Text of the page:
Inspect the kill switch and the starter switch to make sure they haven’t simply come loose. Make sure to inspect and clean the electrical system wiring periodically. Check the spark plugs too, especially on older outboard engine models, and always carry spare plugs and the tools to change them out.
A snapped belt is one of the first things to check for if your boat’s engine suddenly stops. Without a working belt, your boat engine’s alternator and water pump won’t work either. A belt snapping will trigger your boat’s engine-overheating warning light. You likely won’t hear the belt snapping over the engine noise, but the light will give you a sign. Another way to tell that the belt has snapped is that the voltage meter will show the alternator not charging.
Inspect your boat’s engine belt for cracks, corrosion and other signs of damage before launching to help prevent a breakdown. Tighten the belt if it’s too loose, and always carry spare belts and the wrenches to replace them just in case.
Besides a broken belt, another cause of engine overheating is a lack of water flow in the cooling loop. Most boat motors use the water they’re in to cool the engine, and if that water stops flowing through the cooling system, the engine will overheat.
Regularly servicing and replacing your boat engine’s water pump impeller is one way to prevent overheating. Check the water pump housing too for damage, as this could cause the impeller to deteriorate. Make sure the coolant reservoir is full, and inspect water intakes and hoses for obstructions, loose clamps and leaks before each launch. If the temperature needle starts to rise, back off of the throttle and let the engine cool down.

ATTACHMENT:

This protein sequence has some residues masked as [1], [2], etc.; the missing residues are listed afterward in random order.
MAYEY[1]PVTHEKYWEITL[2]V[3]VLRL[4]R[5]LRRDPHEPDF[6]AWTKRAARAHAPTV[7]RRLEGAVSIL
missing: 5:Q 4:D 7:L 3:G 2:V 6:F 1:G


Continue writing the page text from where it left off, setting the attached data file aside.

Boat breakdowns can happen due to problems with the propeller, such as fishing line tangled around the prop. Propeller blade damage can also create problems, especially if the prop directly hit an object that could stop it from turning properly or from working altogether.
While changing a propeller out in the water isn’t ideal, always bring a spare prop and gloves, as well as the tools to swap it out if prop damage occurs. Before something like this ever happens, practice removing and replacing a propeller at home so you can be prepared.
If the shifter isn’t engaging the transmission, a cable from the shift lever to the transmission housing may have become detached. Worse yet, your engine could be experiencing complete transmission failure, and if that’s the case, there’s not a whole lot you can do out on the water. You’ll likely have to wait for help to arrive and bring the outboard to the shop for a costly repair. Transmission failure can mostly be prevented by making sure the fluid or gear oil is fresh and topped off.
Lack of Engine Maintenance
A lack of engine maintenance is guaranteed to eventually cause a breakdown. It’s important you keep up with regular maintenance to avoid getting stranded out on the water. Run through what’s called the 100-hour maintenance service checklist, and when storing your boat for the offseason, make sure to winterize the outboard properly to help prevent breakdowns from happening.